Palestinian shot dead by Israeli forces in West Bank

Israeli forces in the occupied West Bank (File/AFP)
Updated 12 December 2018
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Palestinian shot dead by Israeli forces in West Bank

  • Shots fired at suspect's vehicle, no injury to officers
  • Israeli forces on high alert in Hebron

HEBRON, Palestinian Territories: A Palestinian was shot dead by Israeli forces on Tuesday near the flashpoint city of Hebron in the south of the occupied West Bank, Palestinian officials said.
Palestinian official news agency Wafa identified the dead man as Omar Awwad, 27, and said he was shot by Israeli forces near Hebron.
The health ministry confirmed he had died after being taken to hospital.
Israeli police said a man was shot after his car “drove toward border police” at a checkpoint.
“Shots were fired at the suspect vehicle. No injuries to officers,” spokesman Micky Rosenfeld said in a statement, adding that the incident was under investigation.
Police later said the Israeli forces had approached Awwad’s village Idna to take action against illegal copper smelting.
“A Palestinian car driven by the suspect tried to escape the security forces, the car hit the supervisor’s car and headed toward a border police officer who was securing the event,” a statement said.
“The officer fired at the car, hitting the man suspected of attempting to run him over,” it added, confirming the driver had died.
In a separate incident in the northern West Bank, a Palestinian car drove toward Israeli security forces involved in enforcing construction laws.
Border policemen fired in the air and apprehended the driver, a 30-year-old resident of the village of Jiftlik.
Israeli forces in the West Bank have been on high alert since Sunday evening, when seven Israelis were wounded in a shooting at the entrance to a West Bank settlement.
A woman and her prematurely delivered baby were still in serious condition on Tuesday, a hospital spokeswoman told AFP.
“I wish a swift recovery to all those wounded,” Prime Minister Benjamin Netanyahu said on Tuesday at a ceremony marking the opening of a new road junction in the West Bank.
“We will chase down the perpetrators and settle the account with them.”
Netanyahu said that the Palestinian attacks were aimed at scaring Israelis into leaving the West Bank.
“We will prove to them that their will to uproot us from our land will be met with a fortified wall,” he said. “As long as I’m prime minister of Israel, no Jew will be uprooted from his home.”
There have been sporadic Palestinian attacks against Israelis in the West Bank in recent month.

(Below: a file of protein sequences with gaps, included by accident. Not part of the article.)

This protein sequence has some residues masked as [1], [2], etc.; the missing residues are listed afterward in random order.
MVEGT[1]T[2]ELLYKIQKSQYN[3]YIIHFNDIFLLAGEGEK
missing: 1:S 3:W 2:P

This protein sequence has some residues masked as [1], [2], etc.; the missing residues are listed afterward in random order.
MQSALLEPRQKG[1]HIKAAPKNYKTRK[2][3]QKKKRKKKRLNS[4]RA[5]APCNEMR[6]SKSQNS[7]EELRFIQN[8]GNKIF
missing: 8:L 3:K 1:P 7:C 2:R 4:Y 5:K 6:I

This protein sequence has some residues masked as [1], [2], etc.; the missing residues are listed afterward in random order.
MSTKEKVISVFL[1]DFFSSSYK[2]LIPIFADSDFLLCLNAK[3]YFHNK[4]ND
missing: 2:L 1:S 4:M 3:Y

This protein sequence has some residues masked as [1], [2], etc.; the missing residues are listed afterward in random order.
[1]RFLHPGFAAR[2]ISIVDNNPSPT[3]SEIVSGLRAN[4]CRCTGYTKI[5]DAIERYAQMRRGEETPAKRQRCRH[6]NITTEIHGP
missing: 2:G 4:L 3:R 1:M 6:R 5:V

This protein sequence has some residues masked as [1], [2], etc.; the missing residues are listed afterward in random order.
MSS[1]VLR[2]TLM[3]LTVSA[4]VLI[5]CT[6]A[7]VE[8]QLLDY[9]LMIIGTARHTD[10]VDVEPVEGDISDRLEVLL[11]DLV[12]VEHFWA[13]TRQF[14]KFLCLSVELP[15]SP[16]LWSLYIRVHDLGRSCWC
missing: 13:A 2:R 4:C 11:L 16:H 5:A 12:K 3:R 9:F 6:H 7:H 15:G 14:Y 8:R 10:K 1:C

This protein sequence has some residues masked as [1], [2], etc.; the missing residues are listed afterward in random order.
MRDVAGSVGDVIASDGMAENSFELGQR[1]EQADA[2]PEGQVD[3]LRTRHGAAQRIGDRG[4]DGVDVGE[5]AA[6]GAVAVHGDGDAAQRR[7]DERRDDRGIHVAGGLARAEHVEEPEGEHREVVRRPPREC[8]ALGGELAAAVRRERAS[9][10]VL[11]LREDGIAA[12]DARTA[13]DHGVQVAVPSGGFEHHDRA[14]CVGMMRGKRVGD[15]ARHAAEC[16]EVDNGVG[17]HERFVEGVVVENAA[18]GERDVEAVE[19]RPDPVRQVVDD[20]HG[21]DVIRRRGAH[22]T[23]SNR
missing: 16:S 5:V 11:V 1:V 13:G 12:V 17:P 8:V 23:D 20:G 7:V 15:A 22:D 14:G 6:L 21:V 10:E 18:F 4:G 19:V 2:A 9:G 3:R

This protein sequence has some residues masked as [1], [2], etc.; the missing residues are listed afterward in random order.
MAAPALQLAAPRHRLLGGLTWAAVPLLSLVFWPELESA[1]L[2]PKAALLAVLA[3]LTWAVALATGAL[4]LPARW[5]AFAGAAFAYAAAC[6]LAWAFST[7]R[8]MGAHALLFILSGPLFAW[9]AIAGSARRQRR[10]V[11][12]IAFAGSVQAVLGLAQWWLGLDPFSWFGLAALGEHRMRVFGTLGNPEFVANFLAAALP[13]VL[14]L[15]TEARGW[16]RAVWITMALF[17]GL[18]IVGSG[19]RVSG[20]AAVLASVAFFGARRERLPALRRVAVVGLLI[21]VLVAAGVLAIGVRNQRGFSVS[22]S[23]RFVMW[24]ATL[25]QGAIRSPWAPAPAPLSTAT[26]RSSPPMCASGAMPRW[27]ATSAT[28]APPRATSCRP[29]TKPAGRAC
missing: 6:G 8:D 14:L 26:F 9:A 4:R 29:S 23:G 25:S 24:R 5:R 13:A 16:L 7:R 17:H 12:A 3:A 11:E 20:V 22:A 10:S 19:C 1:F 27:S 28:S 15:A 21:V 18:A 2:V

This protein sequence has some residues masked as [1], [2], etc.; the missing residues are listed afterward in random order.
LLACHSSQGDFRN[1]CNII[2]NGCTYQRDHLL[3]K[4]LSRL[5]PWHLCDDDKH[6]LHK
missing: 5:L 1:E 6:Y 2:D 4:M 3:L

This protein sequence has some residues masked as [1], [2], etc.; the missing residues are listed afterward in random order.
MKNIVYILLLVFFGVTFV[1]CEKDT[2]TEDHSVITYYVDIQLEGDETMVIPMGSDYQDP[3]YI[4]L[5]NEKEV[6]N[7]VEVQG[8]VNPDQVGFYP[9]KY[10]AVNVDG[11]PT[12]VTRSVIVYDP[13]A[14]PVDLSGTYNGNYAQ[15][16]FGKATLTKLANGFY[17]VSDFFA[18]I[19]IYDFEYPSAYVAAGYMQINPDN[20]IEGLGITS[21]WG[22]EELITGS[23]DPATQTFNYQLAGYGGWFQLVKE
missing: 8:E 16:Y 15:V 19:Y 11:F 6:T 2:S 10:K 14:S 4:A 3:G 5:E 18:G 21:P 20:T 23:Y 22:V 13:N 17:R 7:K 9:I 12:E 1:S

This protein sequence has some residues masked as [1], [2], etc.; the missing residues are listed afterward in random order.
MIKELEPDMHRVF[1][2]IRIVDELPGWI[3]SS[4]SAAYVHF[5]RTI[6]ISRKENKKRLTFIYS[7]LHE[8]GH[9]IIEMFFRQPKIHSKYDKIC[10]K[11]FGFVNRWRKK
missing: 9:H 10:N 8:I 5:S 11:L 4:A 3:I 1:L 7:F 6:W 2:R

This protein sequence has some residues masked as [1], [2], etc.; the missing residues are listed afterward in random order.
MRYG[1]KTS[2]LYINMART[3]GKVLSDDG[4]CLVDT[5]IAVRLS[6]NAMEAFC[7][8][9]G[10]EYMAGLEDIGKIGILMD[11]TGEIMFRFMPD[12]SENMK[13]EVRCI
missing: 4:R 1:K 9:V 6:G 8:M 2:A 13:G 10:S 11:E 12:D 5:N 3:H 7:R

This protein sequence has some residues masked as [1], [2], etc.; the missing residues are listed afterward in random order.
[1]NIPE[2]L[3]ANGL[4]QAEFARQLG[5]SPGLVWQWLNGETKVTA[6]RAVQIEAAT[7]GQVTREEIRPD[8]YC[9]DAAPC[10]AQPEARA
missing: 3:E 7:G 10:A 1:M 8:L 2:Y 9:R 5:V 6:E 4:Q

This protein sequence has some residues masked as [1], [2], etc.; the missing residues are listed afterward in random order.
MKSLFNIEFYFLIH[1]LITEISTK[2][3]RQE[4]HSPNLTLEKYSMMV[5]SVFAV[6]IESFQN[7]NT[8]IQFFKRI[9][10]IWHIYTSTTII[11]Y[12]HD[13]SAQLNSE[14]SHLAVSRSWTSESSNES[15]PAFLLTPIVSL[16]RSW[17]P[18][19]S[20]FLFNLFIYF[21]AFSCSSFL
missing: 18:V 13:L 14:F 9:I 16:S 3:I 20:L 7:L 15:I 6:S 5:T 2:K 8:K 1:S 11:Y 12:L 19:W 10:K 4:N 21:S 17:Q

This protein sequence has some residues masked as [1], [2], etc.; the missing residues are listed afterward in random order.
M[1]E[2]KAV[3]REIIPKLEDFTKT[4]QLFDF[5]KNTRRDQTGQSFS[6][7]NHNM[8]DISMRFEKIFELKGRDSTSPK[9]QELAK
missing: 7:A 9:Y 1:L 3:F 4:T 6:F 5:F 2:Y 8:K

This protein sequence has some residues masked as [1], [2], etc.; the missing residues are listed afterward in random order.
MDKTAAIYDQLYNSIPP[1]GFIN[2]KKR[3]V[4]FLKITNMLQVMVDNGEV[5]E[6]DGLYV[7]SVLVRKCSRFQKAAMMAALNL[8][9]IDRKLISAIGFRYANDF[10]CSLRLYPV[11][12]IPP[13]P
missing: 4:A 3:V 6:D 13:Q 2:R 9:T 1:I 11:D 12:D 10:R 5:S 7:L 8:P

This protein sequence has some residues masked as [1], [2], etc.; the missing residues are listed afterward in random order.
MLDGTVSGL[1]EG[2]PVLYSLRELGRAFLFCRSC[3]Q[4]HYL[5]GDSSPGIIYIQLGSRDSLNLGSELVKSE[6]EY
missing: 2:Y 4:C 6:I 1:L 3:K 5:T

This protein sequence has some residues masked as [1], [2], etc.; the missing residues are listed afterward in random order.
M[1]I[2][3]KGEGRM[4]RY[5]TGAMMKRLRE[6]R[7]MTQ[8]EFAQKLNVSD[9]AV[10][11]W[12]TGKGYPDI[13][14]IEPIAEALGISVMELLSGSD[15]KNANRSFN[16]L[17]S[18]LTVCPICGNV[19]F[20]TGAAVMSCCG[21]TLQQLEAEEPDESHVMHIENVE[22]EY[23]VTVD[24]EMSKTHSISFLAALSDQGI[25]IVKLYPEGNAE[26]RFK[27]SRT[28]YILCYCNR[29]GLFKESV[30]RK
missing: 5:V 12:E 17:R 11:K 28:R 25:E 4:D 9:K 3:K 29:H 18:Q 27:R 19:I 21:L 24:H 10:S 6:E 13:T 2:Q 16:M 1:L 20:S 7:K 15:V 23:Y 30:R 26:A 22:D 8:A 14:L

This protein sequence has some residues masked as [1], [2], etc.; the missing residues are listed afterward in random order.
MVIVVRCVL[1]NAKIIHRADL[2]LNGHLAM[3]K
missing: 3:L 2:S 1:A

On November 26, a Palestinian rammed a car into Israeli soldiers, injuring three of them. The driver was later killed by Israeli forces.


Jumblatt expresses concern over torture of Syrian refugees

Syrian children are pictured at a refugee camp in the village of Mhammara in the northern Lebanese Akkar region on March 9, 2019. (AFP)
Updated 4 min 41 sec ago
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Jumblatt expresses concern over torture of Syrian refugees

  • Walid Jumblatt has expressed concern about Syrian refugees returning to their country from Lebanon
  • Jan Kubis: “The UN and the humanitarian community will continue to facilitate these returns as much as possible

BEIRUT: Lebanese Progressive Socialist Party leader Walid Jumblatt has expressed concern about reports that Syrian refugees returning to their country from Lebanon face torture and murder.

This coincides with a debate in Lebanon about whether Syrian refugees should return without waiting for a political solution to the conflict in their country. 

UN Special Coordinator Jan Kubis stressed after meeting with Lebanese Prime Minister Saad Hariri on Monday the “urgent need to ensure the safe, voluntary and dignified return of Syrian refugees home, according to international humanitarian norms.” 

Kubis added: “The UN and the humanitarian community will continue to facilitate these returns as much as possible. Another very important message was also to support the host communities here in Lebanon.”

Mireille Girard, representative of the UN High Commissioner for Refugees (UNHCR), on Monday said: “The reconstruction process in Syria may not be enough to attract refugees to return. We are working to identify the reasons that will help them to return.”

She added: “The arrival of aid to the refugees is an element of trust that helps them to return. Their dignity and peaceful living must be ensured.”

Social Affairs Minister Richard Kouyoumdjian said the Lebanese General Security “issued lists containing the names of refugees wishing to return to their homes, but the Syrian regime accepted only about 20 percent of them.”

He added: “The solution is to call on the international community to put pressure on Russia, so that Moscow can exert pressure on (Syrian President) Bashar Assad’s regime to show goodwill and invite Syrian refugees to return to their land without conditions, procedures, obstacles and laws that steal property and land from them.”

Lebanese Education Minister Akram Chehayeb said: “The problem is not reconstruction and infrastructure, nor the economic and social situation. The main obstacle is the climate of fear and injustice in Syria.”

He added: “There are 215,000 Syrian students enrolled in public education in Lebanon, 60,000 in private education, and there are informal education programs for those who have not yet attended school to accommodate all children under the age of 18.” 

Chehayeb said: “As long as the displacement crisis continues, and as long as the (Assad) regime’s decision to prevent the (refugees’) return stands … work must continue to absorb the children of displaced Syrians who are outside education to protect Lebanon today and Syria in the future.”